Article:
I’ll be working right along with you as I recover from the mugging incident last December, and redesign my own life.

So let’s get to work.  What’s going on in that brain of ours that keeps rotten habits in place, and how can we use that understanding to transform our lives?

Read more of this post

BraveHeart Award!


BraveHeartBadge

Another Cool Blogging Award!!

© Madelyn Griffith-Haynie, CTP, CMC, ACT, MCC, SCAC

The Brave Heart Award – an award for Survivors

I am honored to have been nominated by former award-winner Louise Collins, who is a truly brave and amazingly forthcoming survivor of so many different events and conditions in her young life that it boggles the mind.

Like many of us, she blogs to help others feel less alone, to process her feelings about what she is living through, and to make sense of the emotional (and functional) effects that she continues to experience.

Please have a look at ABOUT ME on IllicitbyNature for her own own description of who she is and what she is attempting to process.  Her words are inspiring and will be helpful to many of you, especially those struggling with depression or PTSD. (be sure to remember to “like” or comment, so she’ll know you were there)

Her homepage can be found by clicking http://www.http://illicitbynature.com/ which will open in a new tab (or window, depending on the settings on YOUR web-browser)

Conditions of Acceptance

To accept the award, I had to complete a number of tasks, beginning with those immediately below (more info further down):

  1. Thank the person who nominated me.
  2. Answer a list of twelve questions – which you will be able to read below, along with my answers
  3. Pass the acknowledgment on by nominating twelve additional blogs, none of whom have been nominated before.
  4. Notify my nominees that I have nominated them and share their names with links to their blogs on my blog
    (my list of nominees is further down – keep scrolling – along with the instructions needed to be able to accept the nomination)
  5. Include the Quote below with the notification of nomination

which I formatted to be ADD-friendly – shorter paragraphs and slightly adapted — to be able to nominate those dealing primarily with the chronic abuse that comes as a result of being diagnosed with one of the Alphabet Disorders – ADD, TBI, OCD, PDD, PDA etc.- abuse that results from the actions and comments from the many who simply don’t understand.

The original version contained the word “abuse” alone, which has a more specific meaning to those who have been physically or sexually abused – or to those diagnosed with PTSD. (copied further down without modification)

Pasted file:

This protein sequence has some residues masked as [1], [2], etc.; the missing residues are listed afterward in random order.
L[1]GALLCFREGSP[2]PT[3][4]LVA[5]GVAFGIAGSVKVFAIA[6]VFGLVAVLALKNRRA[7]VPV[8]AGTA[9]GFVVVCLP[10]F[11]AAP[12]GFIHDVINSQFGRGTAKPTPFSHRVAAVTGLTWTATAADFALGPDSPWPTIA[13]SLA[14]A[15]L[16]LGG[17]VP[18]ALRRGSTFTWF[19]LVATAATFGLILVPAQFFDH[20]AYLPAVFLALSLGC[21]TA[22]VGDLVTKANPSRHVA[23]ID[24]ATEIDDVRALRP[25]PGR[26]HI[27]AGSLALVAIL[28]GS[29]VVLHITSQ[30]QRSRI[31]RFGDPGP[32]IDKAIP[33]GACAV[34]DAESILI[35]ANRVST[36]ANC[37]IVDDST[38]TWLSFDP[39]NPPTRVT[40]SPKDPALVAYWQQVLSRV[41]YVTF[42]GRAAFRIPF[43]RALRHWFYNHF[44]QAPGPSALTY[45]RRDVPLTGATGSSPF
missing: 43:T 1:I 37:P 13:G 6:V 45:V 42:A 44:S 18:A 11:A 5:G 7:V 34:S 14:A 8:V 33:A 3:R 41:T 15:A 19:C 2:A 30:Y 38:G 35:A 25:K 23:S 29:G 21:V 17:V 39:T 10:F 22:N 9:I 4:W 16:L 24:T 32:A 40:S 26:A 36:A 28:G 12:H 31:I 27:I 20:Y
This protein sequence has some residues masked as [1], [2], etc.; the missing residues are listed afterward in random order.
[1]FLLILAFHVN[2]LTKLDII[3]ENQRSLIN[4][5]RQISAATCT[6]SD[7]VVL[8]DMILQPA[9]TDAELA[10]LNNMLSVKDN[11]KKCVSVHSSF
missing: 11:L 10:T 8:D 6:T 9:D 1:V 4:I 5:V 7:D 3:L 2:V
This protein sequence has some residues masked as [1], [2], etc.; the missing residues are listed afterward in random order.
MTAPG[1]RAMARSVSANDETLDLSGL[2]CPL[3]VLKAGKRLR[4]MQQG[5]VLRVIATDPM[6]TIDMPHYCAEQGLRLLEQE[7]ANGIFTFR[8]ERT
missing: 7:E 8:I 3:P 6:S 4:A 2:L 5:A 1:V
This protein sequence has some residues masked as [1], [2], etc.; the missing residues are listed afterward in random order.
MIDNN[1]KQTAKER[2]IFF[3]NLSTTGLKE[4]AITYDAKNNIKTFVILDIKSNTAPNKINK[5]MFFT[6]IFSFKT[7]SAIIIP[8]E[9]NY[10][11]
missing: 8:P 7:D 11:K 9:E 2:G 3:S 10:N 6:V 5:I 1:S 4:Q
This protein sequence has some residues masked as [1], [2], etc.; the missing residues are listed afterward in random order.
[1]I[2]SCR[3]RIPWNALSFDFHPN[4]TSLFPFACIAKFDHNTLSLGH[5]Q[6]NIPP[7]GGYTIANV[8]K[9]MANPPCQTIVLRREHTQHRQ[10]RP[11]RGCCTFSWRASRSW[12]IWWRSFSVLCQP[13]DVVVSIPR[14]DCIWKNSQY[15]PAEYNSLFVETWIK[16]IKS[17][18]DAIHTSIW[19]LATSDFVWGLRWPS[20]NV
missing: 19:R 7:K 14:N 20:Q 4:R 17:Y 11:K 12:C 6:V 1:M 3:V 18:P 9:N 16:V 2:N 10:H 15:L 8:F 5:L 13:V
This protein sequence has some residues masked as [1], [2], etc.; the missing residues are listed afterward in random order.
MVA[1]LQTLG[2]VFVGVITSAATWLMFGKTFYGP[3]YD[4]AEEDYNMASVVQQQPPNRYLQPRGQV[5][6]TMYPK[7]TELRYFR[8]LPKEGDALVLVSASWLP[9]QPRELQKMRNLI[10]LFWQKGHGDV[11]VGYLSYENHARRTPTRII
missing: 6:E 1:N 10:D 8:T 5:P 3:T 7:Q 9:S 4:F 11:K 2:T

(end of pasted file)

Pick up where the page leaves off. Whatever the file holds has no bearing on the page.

~~~~~~~~~~~~~~~~~~~~~~~~~~~~~~~~~~~~~~~~~~~~~~~~~~~~~~~~~~

Stand Strong You Are Not Alone

I call you a survivor, because that is what you are. There are days when you don’t feel like a survivor and there are days when the memories trigger your past and it feels like you are losing the fight – but you are not. Take the past and heal with it. You are strong.

I want you to know that any abuse you experience as a result of your diagnosis is not your fault. It does not matter what age it happened. You did not deserve it, you did not cause it, and you did not bring it on yourself. You own no shame, guilt, or remorse.

In your life, you have faced many demons, but look around you and you will see there is hope and there is beauty. You are beautiful, You are loved, there is hope.

You deserve to be loved and treated with respect. You deserve peace and joy in your life. Don’t settle for anything less than that. God has plans for you. Your future does not have to be dictated by your past.

Each step you take you are not alone. Stand Strong.

~~~~~~~~~~~~~~~~~~~~~~~~~~~~~~~~~~~~~~~~~~~~~~~~~~~~~~~~~~

Read more of this post

Habits, Decisions and Attention


Why Crazy/Busy People NEED Habits
. . . Making friends with setting them in place to serve you

©Madelyn Griffith-Haynie, CTP, CMC, ACT, MCC, SCAC
from the Time & Task Management Series:
Habits, Decisions & Attention-1

Another adorable Phillip Martin graphic

Another adorable Phillip Martin graphic

Say hello to the HABIT habit!

It seems to me that every March tends to be “habits” month around the blog-o-sphere. Good habits, rotten habits, lapsed habits; developing new habits, tweaking old habits, breaking bad habits – I always seem to run into a bunch of “habit” posts every March.